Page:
Monday, 30 April 2012

Maxi skirts and Morocco

A long time ago, I wrote this about maxi skirts. I have changed my mind.

Last week I went to Morocco. It was my first visit to a Muslim country (albeit a pretty relaxed one) and I decided not to be That Tourist, cheerfully oblivious to the dress code at her destination of choice. I saw one chap (orange tan, sailor tattoos) striding across Jemaa El Fna in shorts and flipflops and nothing else, and thought " tit."

I brought floorlength dresses and one pair of jeans, with a variety of long-sleeved tops to cover my shoulders & collarbone with, and some scarves to cover my hair. One dress was madly patterned, Pucci-style, in purple, blue, green and acid yellow; I wore a thin acid yellow jumper on top. Another was in two layers of sheer grey chiffon, over which I wore Topshop's ribbed nut-coloured cropped top, and the third was a recent purchase; a perfect, plain black jersey racerback dress. It's floorlength but not especially roomy; it still hugs the figure at one's curvier extremes, falling gracefully from the knees downwards. Amazing with the loose acid saffron separates that Monki do right now, but even better with a sheer, tomato-red lurex batwing jumper. I wore headscarves that complemented the colours of the clothes; with the black and red, I wore a flowery silk scarf in similar colours. There is an art to tying a headscarf in such a way that it stays atop one's bonce and conceals most of the hair, but does not look as though one has bandaged one's head.

For someone used to wearing less...sedate clothes, it was a strange departure, and one I really enjoyed. I felt elegant in my head-to-toe attire. I felt dignified, and if anyone had made any cheeky remarks, I think I would have felt qualified to fix them with my most owlish hard stare, a bit like my Year 10 science teacher used to do. I didn't feel frumpy, as I feared I might; I guess that's down to the cut of the clothes. They didn't swamp me - one could still see basically what shape I was - but they left much more to the imagination than, I guess, elegant and more typically western clothes do. Wearing such long clothes definitely made me feel more grown-up - and quite a lot taller.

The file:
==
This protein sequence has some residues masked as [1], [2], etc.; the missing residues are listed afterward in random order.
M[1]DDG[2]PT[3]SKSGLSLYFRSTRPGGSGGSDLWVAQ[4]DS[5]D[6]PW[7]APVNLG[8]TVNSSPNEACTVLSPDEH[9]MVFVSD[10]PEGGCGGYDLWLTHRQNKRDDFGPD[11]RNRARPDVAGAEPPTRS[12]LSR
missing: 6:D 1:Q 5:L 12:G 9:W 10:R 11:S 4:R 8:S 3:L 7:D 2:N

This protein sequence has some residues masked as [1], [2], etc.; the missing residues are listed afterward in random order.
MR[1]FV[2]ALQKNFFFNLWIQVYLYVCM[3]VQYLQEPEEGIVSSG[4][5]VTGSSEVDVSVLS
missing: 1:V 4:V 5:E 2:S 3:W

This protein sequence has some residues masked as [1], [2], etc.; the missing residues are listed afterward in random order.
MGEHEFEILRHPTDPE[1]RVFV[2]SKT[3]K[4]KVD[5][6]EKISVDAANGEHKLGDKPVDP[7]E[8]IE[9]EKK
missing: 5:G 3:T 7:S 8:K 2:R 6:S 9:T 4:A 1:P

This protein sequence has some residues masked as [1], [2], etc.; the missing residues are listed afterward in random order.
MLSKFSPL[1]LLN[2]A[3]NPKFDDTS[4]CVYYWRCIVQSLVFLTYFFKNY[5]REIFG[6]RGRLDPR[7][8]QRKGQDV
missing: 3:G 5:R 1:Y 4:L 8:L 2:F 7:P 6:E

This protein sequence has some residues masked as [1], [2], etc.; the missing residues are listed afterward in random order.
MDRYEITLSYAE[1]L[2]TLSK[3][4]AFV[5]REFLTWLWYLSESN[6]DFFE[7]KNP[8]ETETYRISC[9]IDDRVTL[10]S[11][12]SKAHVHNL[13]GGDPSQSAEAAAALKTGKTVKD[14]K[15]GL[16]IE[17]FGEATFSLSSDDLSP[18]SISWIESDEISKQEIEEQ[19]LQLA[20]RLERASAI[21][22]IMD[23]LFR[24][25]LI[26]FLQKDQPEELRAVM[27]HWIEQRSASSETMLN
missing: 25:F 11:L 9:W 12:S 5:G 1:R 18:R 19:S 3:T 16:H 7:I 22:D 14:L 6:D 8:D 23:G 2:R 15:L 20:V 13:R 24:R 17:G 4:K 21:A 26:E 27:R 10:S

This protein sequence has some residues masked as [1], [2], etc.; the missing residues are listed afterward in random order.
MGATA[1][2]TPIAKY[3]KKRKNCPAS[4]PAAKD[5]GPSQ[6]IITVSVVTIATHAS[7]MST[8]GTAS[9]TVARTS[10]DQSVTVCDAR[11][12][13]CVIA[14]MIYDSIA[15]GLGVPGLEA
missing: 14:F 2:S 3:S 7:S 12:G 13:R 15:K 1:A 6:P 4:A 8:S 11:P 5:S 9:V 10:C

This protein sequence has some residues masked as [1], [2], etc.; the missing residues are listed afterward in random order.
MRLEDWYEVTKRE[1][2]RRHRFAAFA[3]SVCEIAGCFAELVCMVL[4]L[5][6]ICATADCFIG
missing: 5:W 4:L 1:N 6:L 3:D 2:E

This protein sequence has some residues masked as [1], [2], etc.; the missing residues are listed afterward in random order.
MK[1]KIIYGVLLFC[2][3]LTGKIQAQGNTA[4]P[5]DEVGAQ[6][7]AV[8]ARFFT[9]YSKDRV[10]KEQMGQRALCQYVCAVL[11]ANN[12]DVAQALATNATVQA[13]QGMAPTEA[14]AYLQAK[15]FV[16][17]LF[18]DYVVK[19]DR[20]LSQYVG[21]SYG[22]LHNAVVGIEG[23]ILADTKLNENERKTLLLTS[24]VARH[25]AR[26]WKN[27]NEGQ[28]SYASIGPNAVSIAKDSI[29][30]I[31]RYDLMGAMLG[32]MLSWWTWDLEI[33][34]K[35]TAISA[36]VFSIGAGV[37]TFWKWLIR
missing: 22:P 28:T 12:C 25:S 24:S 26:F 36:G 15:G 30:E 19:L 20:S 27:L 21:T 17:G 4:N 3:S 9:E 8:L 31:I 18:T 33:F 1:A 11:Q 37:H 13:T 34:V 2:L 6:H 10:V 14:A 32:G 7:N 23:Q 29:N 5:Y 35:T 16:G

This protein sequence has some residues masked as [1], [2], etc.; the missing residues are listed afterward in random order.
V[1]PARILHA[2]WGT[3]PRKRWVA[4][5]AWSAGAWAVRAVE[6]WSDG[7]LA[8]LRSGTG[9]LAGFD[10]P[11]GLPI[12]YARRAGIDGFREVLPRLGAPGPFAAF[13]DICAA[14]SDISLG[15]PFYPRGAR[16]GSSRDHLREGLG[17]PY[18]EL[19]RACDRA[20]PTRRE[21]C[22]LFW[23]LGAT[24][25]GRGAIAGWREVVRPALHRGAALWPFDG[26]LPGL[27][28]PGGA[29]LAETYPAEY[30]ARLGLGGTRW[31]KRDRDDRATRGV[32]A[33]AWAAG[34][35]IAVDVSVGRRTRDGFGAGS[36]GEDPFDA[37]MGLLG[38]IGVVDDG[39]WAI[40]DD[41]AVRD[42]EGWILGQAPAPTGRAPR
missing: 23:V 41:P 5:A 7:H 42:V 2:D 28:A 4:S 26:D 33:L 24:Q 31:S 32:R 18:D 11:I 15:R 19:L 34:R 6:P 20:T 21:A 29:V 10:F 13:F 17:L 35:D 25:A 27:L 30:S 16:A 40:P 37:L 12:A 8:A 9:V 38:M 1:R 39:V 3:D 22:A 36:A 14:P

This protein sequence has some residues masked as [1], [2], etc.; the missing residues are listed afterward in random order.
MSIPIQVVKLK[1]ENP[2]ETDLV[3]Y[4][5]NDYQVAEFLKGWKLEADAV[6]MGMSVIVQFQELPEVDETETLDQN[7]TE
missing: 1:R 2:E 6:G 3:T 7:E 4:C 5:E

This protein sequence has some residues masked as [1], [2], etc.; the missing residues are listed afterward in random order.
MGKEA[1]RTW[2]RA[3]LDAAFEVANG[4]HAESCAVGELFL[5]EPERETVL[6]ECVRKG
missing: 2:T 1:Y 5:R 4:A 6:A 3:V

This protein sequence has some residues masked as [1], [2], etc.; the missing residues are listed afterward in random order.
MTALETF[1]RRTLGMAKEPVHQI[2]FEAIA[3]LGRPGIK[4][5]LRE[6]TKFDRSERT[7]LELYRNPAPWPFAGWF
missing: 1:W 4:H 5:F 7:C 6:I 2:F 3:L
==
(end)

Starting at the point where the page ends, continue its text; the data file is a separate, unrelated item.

Marrakech itself was wonderful; a festival of colour and noise and scent. Animals everywhere; the streets are filled with untidy but seemingly quite content and friendly cats, donkeys navigate the crowded alleyways tugging high-laden carts, horses pull carriages and the sound of birdsong is cacophonous and quite distinct; certain phrases reverberated in my head for days afterwards. Everywhere you go, you can smell mint and cumin, often interrupted by the less glamorous smells of the street but there were very few genuinely unpleasant pongs.

The colour is something else; predominantly a clay-pink city, the rainbow colours of the souks dominate everything. Every shopkeeper puts his wares on full display; one of the prettiest things was the frequent 8-foot high displays of coloured slippers. Every colour seems brighter, and every spice seller and apothecary (of which there are hundreds) calls out, "Excuse me! What is this??", pointing to one or another mysterious ware to pique your curiosity.

It's not a city for the claustrophobic or misanthropic but it is wildly beautiful and exciting, and if you settle into the pull-and-push of it, very welcoming. One charming young apothecary first loaded us up with free gifts and then sat us down for some mint tea, brought alive by an eye-opening burst of eucalyptus (my mother nearly spluttered her tea out on tasting it), and chatted with us for 45 minutes in French and English, teaching us Arabic words and knowing full well that we'd buy a good selection of his wares. When we made to leave and find some lunch, he fetched his brother to ferry us to the rooftop of nearby riad for a hearty lunch.

Of course, they all made a tidy sum from our custom, but we had one of the nicest meals of the entire stay, and got one of the best possible introductions to the city - as well as a lifetime's supply of eucalyptus crystals, oregano and ras el hanout mixed spice, and a ceramic lip stain (you wet your finger and run it along the gold-painted ceramic ornament, and it comes off red on your finger). The moral: stay and take a guess, when they ask you "What is this??" And remember to say thank you - 'shukran'!

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